- The chained-CPI Social Security cuts are terrible, terrible public policy.
- Now, yes, to avert the bad aspects of the gradual fiscal incline Republicans will have to be given something, so the tradeoffs have to be evaluated; that chained-CPI is terrible in itself does not inherently make the deal bad. But…
- I still don’t see what Republicans are giving up that could possibly justify Social Security cuts. The increased revenues can’t really be considered a concession, since they happen automatically on January 1st if Obama does nothing, increasing his leverage. The rest of the concessions seem piddlyshit, and the fact that the deal apparently doesn’t even involve extending the payroll tax cut is remarkable. (The latter also undermines the most compelling reason to give up something to make a deal: a time of weak economic growth and mass unemployment is the wrong time for austerity.)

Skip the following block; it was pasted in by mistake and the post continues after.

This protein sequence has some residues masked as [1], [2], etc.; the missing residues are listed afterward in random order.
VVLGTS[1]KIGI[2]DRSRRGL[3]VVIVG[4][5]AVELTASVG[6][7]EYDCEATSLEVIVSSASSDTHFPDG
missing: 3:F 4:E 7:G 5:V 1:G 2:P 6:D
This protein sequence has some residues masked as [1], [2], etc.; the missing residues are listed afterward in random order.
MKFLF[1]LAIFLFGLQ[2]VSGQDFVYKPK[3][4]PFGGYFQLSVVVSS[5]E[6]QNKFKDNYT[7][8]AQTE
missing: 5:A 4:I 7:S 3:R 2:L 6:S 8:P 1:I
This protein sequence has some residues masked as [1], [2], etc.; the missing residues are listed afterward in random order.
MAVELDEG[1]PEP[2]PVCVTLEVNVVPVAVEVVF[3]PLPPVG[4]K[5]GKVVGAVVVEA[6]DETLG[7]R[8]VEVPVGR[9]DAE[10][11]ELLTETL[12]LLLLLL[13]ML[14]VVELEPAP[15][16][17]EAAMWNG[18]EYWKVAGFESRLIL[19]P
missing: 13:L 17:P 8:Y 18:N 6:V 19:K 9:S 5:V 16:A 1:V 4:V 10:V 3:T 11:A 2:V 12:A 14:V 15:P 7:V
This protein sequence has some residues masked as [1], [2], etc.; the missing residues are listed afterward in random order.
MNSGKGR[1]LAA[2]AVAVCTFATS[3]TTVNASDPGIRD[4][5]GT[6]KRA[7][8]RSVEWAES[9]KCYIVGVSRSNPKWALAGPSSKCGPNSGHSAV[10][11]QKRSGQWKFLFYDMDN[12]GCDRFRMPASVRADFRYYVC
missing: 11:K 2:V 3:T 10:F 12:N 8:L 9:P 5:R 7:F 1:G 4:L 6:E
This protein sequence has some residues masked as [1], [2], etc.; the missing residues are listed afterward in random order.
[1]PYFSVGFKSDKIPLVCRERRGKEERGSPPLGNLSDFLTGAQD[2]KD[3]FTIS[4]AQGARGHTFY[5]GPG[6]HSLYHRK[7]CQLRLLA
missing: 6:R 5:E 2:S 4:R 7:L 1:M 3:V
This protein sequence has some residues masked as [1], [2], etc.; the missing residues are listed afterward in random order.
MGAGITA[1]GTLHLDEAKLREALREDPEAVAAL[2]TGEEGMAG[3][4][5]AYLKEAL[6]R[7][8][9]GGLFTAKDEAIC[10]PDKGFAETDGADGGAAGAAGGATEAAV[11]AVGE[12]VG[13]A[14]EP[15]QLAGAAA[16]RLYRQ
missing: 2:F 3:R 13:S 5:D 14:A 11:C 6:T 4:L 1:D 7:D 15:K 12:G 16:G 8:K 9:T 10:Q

- In addition, it’s worth noting that trading cuts to the already threadbare American welfare state for tax hikes is always a dubious proposition. Again, the key dynamic here is that today’s Congress cannot bind future Congresses. And while social programs that benefit the middle class have a certain level of political protection even during partisan shifts in government, under the current partisan configuration upper-class tax cuts are inevitable anytime the Republicans control the White House, the House, and 45 or so Senate seats. As long as the Republican Party is strongly committed to upper-class tax cuts and completely indifferent about deficits, “responsible” Grand Bargains are a sucker’s game.
- So, I’m with DeLong: “This deal would still be on the table in January. And odds are Obama could get a much better deal than this come January.” Yup. Unless it’s a lot better than what Ezra is describing, pass. This would be a terrible deal, squandering very rare leverage.
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